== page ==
Waiving the Financing Contingency

In the last couple of years we have seen a number of strategies to strengthen offers made on homes in order to win out in multiple-offer situations. Probably the most common is to do a “pre-inspection” of the property with a building inspector, then waive the Inspection contingency. This assures the Seller you will not just walk away after your inspection if you change your mind. There is now even a check box on the second page of the NWMLS Form 35 Inspection Contingency for the Buyer to acknowledge they are waiving the right to an inspection Contingency.

Recently in multiple-offer situations it has become common to also waive the financing contingency to make the offer even stronger. This is often done even though the Buyer intends to get financing to purchase the home. While this has some value to the Seller, it also carries some risk for the Buyer. Perhaps more importantly, many agents are just removing the addendum without any further modifications or disclosures to the Seller and are potentially inadvertently putting their Buyers into fraudulent contracts.

In the fine print of the NWMLS Purchase and Sale Agreement it states, Buyer represents that Buyer has sufficient funds to close this sale in accordance with this Agreement and is not relying on any contingent source of funds or gifts, except to the extent otherwise specified in this agreement. So by just removing the 22A Financing Addendum, the Buyer is saying they do not need to get a loan, which is untrue.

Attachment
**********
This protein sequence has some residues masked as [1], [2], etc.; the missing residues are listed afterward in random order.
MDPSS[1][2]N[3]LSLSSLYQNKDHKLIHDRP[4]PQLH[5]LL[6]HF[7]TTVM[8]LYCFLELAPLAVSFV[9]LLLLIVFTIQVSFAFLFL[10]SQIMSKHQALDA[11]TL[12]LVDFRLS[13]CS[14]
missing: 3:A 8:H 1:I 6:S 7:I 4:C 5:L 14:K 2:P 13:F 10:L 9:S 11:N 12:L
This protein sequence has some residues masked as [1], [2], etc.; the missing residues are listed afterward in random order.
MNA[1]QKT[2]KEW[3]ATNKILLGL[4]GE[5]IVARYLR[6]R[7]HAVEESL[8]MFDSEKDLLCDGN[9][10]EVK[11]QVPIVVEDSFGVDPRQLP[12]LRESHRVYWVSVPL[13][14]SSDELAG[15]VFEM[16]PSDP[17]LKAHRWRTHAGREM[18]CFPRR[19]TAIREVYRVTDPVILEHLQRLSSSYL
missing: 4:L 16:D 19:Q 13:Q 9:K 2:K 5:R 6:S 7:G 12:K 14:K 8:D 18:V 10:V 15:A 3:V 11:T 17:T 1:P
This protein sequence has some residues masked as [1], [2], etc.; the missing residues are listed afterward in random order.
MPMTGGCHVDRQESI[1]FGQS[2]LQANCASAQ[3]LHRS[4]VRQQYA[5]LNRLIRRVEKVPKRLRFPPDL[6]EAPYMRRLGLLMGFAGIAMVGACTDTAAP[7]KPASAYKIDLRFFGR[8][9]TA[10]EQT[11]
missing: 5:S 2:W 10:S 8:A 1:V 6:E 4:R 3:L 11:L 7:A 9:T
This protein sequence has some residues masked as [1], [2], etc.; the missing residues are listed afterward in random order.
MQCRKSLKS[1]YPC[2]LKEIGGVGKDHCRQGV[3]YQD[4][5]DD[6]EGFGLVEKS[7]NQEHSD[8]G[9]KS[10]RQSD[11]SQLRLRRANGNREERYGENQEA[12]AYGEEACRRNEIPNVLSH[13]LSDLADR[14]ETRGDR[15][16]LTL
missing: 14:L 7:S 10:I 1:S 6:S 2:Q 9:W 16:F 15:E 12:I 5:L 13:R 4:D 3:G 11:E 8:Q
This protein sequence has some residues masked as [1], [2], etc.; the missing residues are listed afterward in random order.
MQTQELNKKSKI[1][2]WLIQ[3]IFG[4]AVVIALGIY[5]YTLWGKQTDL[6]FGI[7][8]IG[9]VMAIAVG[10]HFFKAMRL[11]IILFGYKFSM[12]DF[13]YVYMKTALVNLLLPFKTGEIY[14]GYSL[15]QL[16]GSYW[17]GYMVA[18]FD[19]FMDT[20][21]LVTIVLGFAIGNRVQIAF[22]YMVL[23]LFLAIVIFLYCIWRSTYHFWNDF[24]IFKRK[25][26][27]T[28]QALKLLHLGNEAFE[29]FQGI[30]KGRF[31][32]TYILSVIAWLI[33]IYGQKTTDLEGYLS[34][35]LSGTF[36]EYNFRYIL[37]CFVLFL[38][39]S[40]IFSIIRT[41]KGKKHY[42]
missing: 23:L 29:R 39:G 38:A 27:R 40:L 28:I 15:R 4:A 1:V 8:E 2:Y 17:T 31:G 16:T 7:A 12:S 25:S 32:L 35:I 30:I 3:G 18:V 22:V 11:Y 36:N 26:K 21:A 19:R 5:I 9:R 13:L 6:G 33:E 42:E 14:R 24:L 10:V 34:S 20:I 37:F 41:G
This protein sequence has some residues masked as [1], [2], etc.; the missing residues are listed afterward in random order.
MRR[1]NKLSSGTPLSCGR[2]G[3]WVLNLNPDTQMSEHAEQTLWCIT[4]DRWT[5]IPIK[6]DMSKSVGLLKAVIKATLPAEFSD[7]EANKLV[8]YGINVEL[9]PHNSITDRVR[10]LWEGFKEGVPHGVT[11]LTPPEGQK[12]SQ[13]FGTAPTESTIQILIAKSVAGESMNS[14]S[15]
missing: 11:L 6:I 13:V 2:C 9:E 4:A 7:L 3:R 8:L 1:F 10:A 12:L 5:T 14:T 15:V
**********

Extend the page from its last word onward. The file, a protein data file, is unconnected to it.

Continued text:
The proper way to approach a financing waiver is to disclose that the Buyer is getting a loan and where the funds are coming from, while at the same time acknowledging that this is not a condition of the contract. In other words, if the Buyer is unable to obtain a loan they are forfeiting the right to use that as a reason to have their earnest money refunded.

Coldwell Banker Bain has generated a great form for this called the 22PNF, which is available to any member of the NWMLS under CB Bain's company forms. However to date, I have never seen any other agents except Coldwell Banker Bain agents take the time to use this form or clarify this issue in their offer.

The wording also takes care of the need for the Buyer to have access to the property by their lenders appraiser, if needed. This wording would have been in the 22A Financing Addendum, if they had not removed it.

Another strategy that is common is to keep the 22A Financing Addendum, cross out everything but the bottom part of the page where it has the Appraisal Condition. The intent here is to not have the offer be conditioned on getting the loan, but assure the Buyer that he will not have to move forward and can get their earnest money refunded if the property does not appraise for at least the sales price. This may give them some security, especially if the price escalates very high during the multiple-offer process.

This situation is another example of why it is so important to have a knowledgeable Realtor on your side. They can extremely valuable in helping you prepare a compelling, yet legal and proper Purchase and Sale Agreement.

The information above is not intended to be legal advice and should not be construed as such. Please consult a licensed attorney regarding any legal matters.